If your twitter feed looks anything like mine, you’ve undoubtedly heard the news: Lanvin – the uber tres chic Frenchiest fashion house in existence – has announced an upcoming collabs with H&M.
The fashion media’s already mulling over what the capsule preview’s going to look like, and the anticipation is rabid, I tell you. RABID.
In the spirit of putting the gullible parties at ease, I’ve concocted my own preview of Lanvin for H&M based on the ghosts of designer collaborations past. I think it’s fairly accurate.
Sidebar: Should you ever find yourself in need of downloadable photos of H&M stock, pretend you’re Dutch or German or whatevs and browse the international online store; you’ll get the pics AND learn new words like “Jakker” and “Bluser,” which is superfun.
I don’t have the checking account balance required to see/touch Lanvin in person, but the photos alone are cause for drooling.
I was under the impression that class and sophistication couldn’t be achieved via animal print. The Leopard Print Taffeta Double Breasted Trench above ($3,990.00) proves me wrong in spades.
(Note: Lanvin’s price points are a known cause of nausea for those unfamiliar. Try not to hurl.)
So. What are we to expect from said trench’s “reasonably priced” incarnation?
I don’t mean to denigrate editorial efforts made on behalf of the designer toward producing a decent product. But let’s be honest: To a multi-billion dollar corporation like H&M, Lanvin’s capsule collection isn’t an opportunity to up the ante on quality.
It’s a way for them to slap a well-known designer’s name on their merch, charge triple the collection’s production cost, and con fashion-conscious shoppers into paying for it.
More “capsule previews” to come. Bah!
I’ve always been impressed by Vena Cava‘s ability to turn potentially unforgiving materials a la satin, silk and chiffon into figure flattering gems. I assume the process of doing so isn’t exactly cost-effective – what with the $300 – $700 price range and all – but my inability to afford the goods hasn’t tainted my respect for the thoughtful design inherent in each piece.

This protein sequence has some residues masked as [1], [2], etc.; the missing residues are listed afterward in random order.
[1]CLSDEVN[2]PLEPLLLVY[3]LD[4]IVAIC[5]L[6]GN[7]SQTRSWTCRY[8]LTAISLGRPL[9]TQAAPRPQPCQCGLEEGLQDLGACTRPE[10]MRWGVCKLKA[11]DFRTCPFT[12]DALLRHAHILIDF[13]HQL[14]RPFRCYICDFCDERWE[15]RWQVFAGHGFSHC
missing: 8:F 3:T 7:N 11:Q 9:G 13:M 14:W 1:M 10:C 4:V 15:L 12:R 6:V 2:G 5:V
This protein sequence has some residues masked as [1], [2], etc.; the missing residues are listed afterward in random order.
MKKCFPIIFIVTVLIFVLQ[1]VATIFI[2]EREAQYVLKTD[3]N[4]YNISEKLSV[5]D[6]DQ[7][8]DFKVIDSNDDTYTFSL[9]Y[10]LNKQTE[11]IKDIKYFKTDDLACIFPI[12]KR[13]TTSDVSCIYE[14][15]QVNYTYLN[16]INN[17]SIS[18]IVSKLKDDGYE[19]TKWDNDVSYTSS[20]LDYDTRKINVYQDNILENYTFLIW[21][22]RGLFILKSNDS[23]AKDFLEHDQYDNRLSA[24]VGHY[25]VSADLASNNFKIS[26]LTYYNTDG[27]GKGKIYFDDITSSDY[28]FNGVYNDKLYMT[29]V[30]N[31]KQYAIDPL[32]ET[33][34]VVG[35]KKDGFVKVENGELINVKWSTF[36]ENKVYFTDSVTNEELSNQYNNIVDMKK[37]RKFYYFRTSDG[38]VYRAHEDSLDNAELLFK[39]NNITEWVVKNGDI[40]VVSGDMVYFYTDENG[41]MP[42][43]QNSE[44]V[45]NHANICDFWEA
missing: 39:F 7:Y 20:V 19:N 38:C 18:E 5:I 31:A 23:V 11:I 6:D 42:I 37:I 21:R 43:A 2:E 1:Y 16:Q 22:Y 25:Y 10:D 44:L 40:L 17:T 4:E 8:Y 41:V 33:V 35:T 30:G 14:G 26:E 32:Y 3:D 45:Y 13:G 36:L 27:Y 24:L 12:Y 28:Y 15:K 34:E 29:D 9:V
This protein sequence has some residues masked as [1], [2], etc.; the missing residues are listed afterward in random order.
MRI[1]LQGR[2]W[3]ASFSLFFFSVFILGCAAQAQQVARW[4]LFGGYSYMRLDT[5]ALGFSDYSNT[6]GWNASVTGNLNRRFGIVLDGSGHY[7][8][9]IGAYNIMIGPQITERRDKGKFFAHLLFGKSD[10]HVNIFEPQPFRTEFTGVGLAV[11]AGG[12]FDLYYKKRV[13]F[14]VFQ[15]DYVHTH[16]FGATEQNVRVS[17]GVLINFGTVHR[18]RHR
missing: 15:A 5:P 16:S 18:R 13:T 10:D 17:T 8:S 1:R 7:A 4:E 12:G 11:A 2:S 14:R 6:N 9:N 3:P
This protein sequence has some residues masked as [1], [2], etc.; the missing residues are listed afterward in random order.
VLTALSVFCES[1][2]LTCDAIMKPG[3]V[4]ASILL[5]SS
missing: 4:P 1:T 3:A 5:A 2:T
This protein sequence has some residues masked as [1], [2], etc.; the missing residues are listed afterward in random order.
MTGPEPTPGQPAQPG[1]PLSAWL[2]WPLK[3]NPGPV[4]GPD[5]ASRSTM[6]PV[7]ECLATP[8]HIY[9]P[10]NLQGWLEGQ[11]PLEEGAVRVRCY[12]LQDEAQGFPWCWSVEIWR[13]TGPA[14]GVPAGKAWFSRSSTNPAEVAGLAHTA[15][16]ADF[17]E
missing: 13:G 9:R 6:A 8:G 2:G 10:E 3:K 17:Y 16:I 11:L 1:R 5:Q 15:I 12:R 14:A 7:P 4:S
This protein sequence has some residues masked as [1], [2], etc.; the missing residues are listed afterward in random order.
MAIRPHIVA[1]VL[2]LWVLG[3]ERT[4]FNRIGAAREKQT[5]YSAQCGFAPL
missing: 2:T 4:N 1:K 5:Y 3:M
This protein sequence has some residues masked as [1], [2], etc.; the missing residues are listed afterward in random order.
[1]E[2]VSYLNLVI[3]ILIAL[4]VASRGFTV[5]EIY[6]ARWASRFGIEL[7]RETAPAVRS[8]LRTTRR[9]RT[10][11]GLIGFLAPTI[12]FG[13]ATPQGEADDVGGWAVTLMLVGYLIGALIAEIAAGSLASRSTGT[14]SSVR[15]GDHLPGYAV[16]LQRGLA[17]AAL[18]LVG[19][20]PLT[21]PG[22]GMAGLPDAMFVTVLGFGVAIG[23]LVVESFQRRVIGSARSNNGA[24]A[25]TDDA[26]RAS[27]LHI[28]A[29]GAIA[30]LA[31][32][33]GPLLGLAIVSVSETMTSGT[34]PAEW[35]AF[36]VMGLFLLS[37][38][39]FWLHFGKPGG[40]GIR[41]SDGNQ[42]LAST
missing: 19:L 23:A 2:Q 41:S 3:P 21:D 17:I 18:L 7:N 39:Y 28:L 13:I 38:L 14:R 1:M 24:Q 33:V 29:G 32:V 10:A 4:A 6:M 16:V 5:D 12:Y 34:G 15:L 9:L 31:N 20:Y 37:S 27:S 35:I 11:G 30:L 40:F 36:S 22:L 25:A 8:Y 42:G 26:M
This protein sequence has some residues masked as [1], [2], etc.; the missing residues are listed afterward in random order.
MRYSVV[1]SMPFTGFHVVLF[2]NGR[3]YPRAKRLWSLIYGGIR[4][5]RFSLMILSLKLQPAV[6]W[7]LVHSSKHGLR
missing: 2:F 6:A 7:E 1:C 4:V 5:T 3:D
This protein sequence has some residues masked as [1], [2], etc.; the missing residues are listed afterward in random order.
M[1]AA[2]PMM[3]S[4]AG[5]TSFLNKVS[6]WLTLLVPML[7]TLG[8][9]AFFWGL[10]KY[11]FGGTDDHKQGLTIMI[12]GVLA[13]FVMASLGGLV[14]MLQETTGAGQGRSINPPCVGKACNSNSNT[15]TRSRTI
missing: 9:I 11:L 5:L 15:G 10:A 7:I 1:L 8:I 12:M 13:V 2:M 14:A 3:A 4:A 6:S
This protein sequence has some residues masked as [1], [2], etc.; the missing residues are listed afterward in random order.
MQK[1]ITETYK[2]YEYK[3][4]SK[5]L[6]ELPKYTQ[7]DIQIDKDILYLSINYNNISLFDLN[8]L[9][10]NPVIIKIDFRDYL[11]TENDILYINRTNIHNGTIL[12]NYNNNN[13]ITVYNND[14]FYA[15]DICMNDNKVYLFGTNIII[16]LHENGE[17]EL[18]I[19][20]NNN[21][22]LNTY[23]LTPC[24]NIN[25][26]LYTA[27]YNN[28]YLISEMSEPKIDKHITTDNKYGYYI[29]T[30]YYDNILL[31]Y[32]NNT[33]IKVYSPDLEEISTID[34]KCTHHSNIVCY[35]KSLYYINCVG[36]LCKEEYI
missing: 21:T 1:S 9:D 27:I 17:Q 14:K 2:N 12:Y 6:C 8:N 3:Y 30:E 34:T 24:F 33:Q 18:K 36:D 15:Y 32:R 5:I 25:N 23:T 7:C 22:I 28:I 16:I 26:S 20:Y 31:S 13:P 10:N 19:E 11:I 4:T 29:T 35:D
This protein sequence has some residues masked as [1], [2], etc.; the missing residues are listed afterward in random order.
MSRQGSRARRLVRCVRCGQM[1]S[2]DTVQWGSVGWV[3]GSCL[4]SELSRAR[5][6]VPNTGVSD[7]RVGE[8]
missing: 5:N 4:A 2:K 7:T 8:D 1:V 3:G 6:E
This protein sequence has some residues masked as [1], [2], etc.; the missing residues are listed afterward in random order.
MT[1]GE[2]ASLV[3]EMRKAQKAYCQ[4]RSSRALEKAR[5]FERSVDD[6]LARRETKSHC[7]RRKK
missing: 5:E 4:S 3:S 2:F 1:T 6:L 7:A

Alas, Recession + Pricey Merch = Unsold Goods. Vena Cava’s attempt to survive by collaborating with mid-range brands is a smart business move.
If only designs intended for luxurious material translated to cheaply made synthetic blends. Before we review Vena Cava for Aqua, a brief discussion of Aqua itself is in order. The quality of the in-house line’s more Forever 21 than DVF, but it gets away with an average price point of $88 anyway. Put a $78 cardigan in a sea of $195 blouses, and shoppers will be too gleeful over its borderline-reasonable price to realize the truth: The cardy in question is crafted out of piss poor polyester, and will inevitably pill in one wash.
Aqua is the Bloomingdale’s equivalent of Macy’s Juniors Department: Cheaply-made trendy clothes with a lifespan mirroring their In expiration date. The highbrow environment in which it’s sold tends to exempt its price points from extensive scrutiny, but don’t be fooled. Keep your guard up if it ever crosses your path.
So. How did Vena Cava handle the challenge of turning barftastic material blends into designer-sanctioned gold?
B plus for effort; D minus for execution.
These two tops might look similar, but observe them in terms of fit and flattery. The high-end version at left is a drape-y cut that still manages to give the torso some semblance of shape. The Aqua version at right is more of a painter’s smock than a blouse. HeLLO! Can I get a WAIST?!
Nextly, we have the much-coveted military jacket – a coat cut to accommodate A cups only, generally speaking. Again, both jackets look similar, and again, the waist is where things go awry. What, praytell, is the goal of the olive number – to turn the wearer into a fashion savvy version of Spongebob? An epic fail on the execution end. ICK.
Lastly, we have coats. Actually, we have one coat, and one schmata. Then again, Frumptastic could be like-so-haute for Fall 2010 – stranger things have happened on the runway.
Vena Cava: The next time you’re approached about a collabs, feel the quality of the material you’ll be handling before you fully commit. You have a reputation to uphold.
Fans of Vena Cava: I don’t want to hear any crap about how this collabs helps you snag the look for less or whatever. If the quality is shit, it’s going to look like shit. You want Vena Cava? Get your ass to any resale store or consignment shop that deals in on-trend merch, and hunt for the real deal. The last time I hit Beacon’s Closet, I saw not one, not two, but FIVE Vena Cava dresses gracing the racks, all new, all with original tags.
I abstained from indulging, and left them for you local gals instead. Because I’m generous like that.